• beam bearings and padstone details and
  • how beam/lintol will be made fire resistant.

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Timber upper floors

Plans should show:

  • span of floor joists
  • position of supporting walls
  • grade of timber to be used
  • size of floor joists
  • centres of floor joists
  • type, thickness and mass of decking
  • type, thickness and mass of ceiling lining and finish and
  • sound proofing details.

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Roofs

Plans should show:

  • whether roof is flat or pitched
  • whether you have chosen to use a warm or cold deck construction
  • how external fire rating is to be achieved
  • the weatherproof coverings to be used: tiles; felts; etc.
  • that type of covering is suitable for pitch and how it is fixed
  • type and thickness of any decking
  • battens and type of underlay/sarking
  • whether it is to be a traditional cut roof or prefabricated such as trusses
  • the construction of the roof: grade of timber used; size and centres of rafters, purlins, ceiling joists, ceiling binders, flat roof joists, etc.; how roof will be triangulated to prevent roof spread; if prefabricated manufacturer's design and calculations and; wind bracing details
  • hip and valley details
  • soffit and fascia details
  • wallplates and how they are fixed to prevent uplift
  • supporting walls, etc.
  • roof ventilation, if required, details
  • roof insulation details and
  • ceiling linings and finishes.

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Drainage

Plans should show:

  • the layout, sizes and depths of all existing and proposed drains and manholes
  • the affect of drains on adjacent foundation depths
  • protection of drains where they are close too or beneath the building
  • bedding and surround to drains
  • protection of shallow drains or those in heavily trafficked areas
  • how access to drains is to be provided - manholes, inspection chambers and rodding eyes
  • the existing and proposed flows to be taken by the drains in order that capacity can be assessed
  • how the condition of existing drains will be established if they are to be re-used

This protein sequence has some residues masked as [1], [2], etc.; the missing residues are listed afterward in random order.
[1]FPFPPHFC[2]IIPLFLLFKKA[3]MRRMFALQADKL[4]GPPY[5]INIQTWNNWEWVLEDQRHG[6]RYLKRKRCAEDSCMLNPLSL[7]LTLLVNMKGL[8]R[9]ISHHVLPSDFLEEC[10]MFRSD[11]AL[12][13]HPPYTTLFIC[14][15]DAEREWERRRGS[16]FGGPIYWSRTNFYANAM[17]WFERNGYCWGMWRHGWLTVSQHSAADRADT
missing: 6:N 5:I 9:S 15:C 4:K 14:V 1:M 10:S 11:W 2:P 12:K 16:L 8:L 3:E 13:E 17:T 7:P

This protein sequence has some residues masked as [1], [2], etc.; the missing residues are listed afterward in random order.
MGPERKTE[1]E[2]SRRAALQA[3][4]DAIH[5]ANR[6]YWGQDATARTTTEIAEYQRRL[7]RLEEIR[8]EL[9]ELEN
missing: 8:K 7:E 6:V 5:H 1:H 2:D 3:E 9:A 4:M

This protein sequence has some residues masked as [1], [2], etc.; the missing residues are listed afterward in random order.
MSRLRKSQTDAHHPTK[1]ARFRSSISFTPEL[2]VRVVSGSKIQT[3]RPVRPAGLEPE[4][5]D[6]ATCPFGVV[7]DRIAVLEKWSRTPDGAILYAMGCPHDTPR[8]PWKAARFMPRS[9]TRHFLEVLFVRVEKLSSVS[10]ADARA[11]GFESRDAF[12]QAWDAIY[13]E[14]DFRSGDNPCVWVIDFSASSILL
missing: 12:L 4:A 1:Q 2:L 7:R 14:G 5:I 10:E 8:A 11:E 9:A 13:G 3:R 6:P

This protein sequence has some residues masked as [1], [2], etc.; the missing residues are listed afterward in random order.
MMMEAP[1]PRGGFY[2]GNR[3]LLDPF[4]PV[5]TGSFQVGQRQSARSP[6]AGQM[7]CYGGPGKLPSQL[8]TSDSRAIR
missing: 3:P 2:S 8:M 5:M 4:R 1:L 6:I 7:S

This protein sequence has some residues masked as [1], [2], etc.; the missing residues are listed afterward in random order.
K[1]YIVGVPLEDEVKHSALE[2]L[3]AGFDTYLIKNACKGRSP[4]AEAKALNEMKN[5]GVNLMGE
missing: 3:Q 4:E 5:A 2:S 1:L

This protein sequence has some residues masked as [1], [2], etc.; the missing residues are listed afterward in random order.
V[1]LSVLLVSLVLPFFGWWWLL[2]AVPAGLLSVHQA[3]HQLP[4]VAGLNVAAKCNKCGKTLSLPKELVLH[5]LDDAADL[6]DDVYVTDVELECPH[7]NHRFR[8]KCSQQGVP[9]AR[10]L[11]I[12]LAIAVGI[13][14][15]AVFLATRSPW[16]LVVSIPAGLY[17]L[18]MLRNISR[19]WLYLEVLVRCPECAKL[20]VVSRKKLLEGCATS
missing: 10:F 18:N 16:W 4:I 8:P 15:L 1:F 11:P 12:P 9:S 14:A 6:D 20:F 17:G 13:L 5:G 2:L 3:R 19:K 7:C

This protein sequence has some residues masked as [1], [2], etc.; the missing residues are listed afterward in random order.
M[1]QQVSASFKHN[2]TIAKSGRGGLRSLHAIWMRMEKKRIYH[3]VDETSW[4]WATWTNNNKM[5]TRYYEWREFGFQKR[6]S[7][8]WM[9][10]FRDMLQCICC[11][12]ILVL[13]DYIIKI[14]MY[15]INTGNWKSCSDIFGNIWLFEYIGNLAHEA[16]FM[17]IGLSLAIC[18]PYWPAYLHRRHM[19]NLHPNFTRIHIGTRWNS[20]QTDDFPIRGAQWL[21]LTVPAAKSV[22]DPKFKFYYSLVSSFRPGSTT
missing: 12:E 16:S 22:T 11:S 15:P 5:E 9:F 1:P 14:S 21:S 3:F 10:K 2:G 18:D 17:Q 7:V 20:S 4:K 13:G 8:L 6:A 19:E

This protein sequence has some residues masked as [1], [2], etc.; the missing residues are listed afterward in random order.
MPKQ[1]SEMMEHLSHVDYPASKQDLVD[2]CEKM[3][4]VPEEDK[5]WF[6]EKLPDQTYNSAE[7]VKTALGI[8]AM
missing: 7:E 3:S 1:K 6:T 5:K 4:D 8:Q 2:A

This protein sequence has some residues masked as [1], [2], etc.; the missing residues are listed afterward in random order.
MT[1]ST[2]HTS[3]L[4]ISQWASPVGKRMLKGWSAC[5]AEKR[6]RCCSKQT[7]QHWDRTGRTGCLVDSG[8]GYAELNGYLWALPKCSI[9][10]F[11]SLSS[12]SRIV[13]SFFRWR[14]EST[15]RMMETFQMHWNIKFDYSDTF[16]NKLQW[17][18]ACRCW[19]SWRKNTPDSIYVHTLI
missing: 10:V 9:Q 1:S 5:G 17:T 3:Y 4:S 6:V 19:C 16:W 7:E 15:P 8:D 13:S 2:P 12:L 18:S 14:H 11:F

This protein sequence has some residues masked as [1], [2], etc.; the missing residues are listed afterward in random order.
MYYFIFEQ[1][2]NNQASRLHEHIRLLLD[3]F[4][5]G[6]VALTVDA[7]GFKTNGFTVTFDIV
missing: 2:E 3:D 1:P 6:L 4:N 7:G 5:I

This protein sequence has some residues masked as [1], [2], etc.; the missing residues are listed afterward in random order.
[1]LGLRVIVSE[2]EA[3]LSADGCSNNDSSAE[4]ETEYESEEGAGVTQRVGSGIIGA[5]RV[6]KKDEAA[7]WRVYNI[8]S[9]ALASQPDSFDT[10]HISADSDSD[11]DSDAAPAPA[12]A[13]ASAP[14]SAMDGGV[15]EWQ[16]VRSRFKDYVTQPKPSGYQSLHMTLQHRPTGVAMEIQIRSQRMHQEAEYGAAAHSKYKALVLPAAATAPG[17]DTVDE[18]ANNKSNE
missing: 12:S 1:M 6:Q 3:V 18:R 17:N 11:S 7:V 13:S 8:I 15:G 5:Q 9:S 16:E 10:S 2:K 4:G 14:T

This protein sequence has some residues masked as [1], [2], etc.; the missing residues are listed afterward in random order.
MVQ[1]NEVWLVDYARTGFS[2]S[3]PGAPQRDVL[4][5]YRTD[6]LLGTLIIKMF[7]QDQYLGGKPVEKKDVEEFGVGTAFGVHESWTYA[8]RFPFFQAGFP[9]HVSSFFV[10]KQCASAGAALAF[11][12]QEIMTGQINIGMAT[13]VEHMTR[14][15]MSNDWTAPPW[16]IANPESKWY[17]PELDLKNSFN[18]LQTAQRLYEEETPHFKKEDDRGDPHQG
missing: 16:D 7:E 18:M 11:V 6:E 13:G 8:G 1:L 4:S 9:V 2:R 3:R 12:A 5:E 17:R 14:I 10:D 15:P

• that the layout does not place drains in places that will restrict future extensions
  • that the first option for storm water disposal, to a soakaway, has been assessed before opting to use a storm drain. If a soakaway is to be used its design is required
  • separate systems for foul and storm water. Storm water cannot discharge to existing foul or combined drains and
  • size and position of gutters and downpipes, etc.

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Ventilation

Plans should show:

  • that rooms are provided with background ventilation. This can be achieved by vents built into your window frames or by dual action secure casement furniture at upper levels. Size of vent will vary with room type
  • that rooms are provided with rapid ventilation. This can be achieved by opening parts of the window and
  • that rooms, such as showers, bathrooms, kitchens and utilities, are provided with mechanical ventilation. This can be achieved by extract fans of an appropriate rating.

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Conserving fuel and power

Plans should show:

  • the type and thickness of floor, wall and roof insulation to be used. Standards have increased tremendously. Please ensure you use the correct materials and products in your design
  • the type and heat loss efficiency of windows, rooflights and doors. Large areas may not be acceptable
  • how cold bridging and air leakage will be limited
  • the efficiency of the lighting system and
  • the efficiency of the heating and hot water systems.

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Heating the building

Plans should show:

  • the type of heating system to be used
  • how combustion air will be provided for safe operation
  • how products of combustion are to be discharged safely and
  • how the building will be protected from damage by heat.

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Fire safety in dwellings

Plans should show:

  • all first floor habitable rooms and ground floor habitable rooms, where you have to pass through another room to exit to external air, having an opening window to allow escape
  • size when open to be not less than 0.33m2 with no dimension less than 450mm and sited so that the bottom of the opening is between 800mm and 1,100mm above floor level and
  • position and type of smoke alarms.

Please note that additional, and sometimes difficult to achieve, fire safety measures are required when a loft conversion is carried out in a two storey house.

Planning your work well in advance will help to reduce the chance of mistakes. Mistakes can result in costly remedial work. Please contact us for advice on the above and the application of the Regulations to other buildings.

Please note that these guidance notes are for advice only and may not cover all situations. It is your responsibility to ensure that they are appropriate for use in your particular circumstance.